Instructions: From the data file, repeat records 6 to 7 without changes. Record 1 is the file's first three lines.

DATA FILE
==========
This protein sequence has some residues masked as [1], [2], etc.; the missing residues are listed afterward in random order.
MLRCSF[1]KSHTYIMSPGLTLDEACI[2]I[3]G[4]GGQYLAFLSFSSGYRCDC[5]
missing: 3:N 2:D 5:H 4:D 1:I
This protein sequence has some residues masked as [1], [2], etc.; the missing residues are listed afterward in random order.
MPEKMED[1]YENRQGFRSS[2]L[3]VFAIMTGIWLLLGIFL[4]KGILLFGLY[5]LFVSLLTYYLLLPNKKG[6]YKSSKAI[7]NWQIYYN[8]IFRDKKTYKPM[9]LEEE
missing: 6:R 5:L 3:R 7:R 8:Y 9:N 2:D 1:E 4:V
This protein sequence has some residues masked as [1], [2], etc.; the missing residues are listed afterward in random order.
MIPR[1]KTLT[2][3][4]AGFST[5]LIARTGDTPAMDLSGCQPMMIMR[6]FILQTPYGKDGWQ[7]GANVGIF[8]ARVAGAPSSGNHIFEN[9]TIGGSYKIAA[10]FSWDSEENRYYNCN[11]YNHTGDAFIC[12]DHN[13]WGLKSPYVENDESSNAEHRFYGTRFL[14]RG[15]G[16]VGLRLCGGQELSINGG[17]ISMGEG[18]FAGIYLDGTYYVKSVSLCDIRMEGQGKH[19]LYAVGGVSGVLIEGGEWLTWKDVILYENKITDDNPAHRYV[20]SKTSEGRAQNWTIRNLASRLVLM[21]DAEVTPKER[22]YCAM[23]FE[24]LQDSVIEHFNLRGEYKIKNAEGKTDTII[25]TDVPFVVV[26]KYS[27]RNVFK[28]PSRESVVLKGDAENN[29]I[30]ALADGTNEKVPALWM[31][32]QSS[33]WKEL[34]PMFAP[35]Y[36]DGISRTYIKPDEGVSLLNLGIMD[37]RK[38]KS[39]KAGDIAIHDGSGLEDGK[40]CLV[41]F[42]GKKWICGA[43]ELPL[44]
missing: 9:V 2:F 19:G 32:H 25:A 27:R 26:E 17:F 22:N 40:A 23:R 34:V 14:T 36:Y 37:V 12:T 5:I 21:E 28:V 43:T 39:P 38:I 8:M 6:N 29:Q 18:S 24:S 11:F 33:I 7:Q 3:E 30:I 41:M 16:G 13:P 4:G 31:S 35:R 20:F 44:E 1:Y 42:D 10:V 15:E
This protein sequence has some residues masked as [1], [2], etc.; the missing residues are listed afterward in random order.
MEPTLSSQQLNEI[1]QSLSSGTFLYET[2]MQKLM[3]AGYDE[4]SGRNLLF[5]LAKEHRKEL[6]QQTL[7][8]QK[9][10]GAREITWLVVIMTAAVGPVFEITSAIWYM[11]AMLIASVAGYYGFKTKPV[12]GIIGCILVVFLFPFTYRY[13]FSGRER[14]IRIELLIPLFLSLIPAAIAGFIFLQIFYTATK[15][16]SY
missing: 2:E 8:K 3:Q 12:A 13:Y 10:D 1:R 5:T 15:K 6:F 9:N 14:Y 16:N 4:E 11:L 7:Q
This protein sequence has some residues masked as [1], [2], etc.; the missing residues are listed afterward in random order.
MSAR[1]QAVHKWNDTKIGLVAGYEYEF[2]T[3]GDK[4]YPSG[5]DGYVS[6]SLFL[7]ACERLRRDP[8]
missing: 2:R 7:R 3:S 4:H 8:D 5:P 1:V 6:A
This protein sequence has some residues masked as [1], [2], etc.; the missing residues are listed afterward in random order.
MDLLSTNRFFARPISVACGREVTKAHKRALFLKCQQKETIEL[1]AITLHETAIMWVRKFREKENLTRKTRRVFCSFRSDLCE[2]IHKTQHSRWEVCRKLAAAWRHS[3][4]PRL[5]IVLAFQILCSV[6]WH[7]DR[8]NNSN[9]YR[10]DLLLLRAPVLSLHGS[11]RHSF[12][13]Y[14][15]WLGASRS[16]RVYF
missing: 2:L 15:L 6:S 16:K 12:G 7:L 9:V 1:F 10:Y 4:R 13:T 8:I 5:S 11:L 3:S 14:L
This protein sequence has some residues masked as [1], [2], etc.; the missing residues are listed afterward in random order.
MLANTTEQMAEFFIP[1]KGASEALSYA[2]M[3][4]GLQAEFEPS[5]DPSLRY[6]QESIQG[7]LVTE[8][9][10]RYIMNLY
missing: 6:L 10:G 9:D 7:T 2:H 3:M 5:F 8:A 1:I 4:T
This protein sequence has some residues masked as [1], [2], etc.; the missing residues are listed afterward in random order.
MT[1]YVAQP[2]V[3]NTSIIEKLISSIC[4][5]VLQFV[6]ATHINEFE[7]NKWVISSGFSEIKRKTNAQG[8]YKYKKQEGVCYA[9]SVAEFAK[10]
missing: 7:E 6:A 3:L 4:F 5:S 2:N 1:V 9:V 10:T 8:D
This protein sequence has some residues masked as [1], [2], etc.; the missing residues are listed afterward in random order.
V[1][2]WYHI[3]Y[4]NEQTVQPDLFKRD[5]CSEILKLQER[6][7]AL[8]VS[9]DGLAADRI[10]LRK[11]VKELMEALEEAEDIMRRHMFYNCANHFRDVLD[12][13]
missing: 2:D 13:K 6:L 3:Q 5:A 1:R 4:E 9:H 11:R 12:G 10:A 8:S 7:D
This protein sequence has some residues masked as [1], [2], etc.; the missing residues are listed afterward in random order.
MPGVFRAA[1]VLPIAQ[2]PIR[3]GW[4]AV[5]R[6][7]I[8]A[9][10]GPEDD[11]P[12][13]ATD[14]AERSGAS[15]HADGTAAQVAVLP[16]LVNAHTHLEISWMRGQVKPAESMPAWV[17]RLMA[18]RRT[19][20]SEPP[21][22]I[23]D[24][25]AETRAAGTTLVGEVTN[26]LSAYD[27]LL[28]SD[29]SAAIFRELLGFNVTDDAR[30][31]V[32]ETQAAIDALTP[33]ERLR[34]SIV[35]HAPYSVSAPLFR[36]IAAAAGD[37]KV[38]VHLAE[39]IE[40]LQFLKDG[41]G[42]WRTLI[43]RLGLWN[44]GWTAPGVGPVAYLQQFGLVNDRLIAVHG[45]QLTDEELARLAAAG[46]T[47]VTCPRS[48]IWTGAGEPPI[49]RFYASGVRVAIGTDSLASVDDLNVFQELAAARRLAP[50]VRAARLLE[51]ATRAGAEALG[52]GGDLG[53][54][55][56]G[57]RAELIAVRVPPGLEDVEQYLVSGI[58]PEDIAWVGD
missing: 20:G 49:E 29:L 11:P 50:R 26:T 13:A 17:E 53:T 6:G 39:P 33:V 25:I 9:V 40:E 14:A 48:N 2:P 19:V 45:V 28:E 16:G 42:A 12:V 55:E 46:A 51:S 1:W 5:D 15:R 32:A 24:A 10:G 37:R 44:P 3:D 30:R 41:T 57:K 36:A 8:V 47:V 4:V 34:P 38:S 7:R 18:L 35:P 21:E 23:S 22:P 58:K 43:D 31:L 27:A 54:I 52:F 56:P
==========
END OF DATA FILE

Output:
This protein sequence has some residues masked as [1], [2], etc.; the missing residues are listed afterward in random order.
MDLLSTNRFFARPISVACGREVTKAHKRALFLKCQQKETIEL[1]AITLHETAIMWVRKFREKENLTRKTRRVFCSFRSDLCE[2]IHKTQHSRWEVCRKLAAAWRHS[3][4]PRL[5]IVLAFQILCSV[6]WH[7]DR[8]NNSN[9]YR[10]DLLLLRAPVLSLHGS[11]RHSF[12][13]Y[14][15]WLGASRS[16]RVYF
missing: 2:L 15:L 6:S 16:K 12:G 7:L 9:V 1:F 10:Y 4:R 13:T 8:I 5:S 11:L 3:S 14:L
This protein sequence has some residues masked as [1], [2], etc.; the missing residues are listed afterward in random order.
MLANTTEQMAEFFIP[1]KGASEALSYA[2]M[3][4]GLQAEFEPS[5]DPSLRY[6]QESIQG[7]LVTE[8][9][10]RYIMNLY
missing: 6:L 10:G 9:D 7:T 2:H 3:M 5:F 8:A 1:I 4:T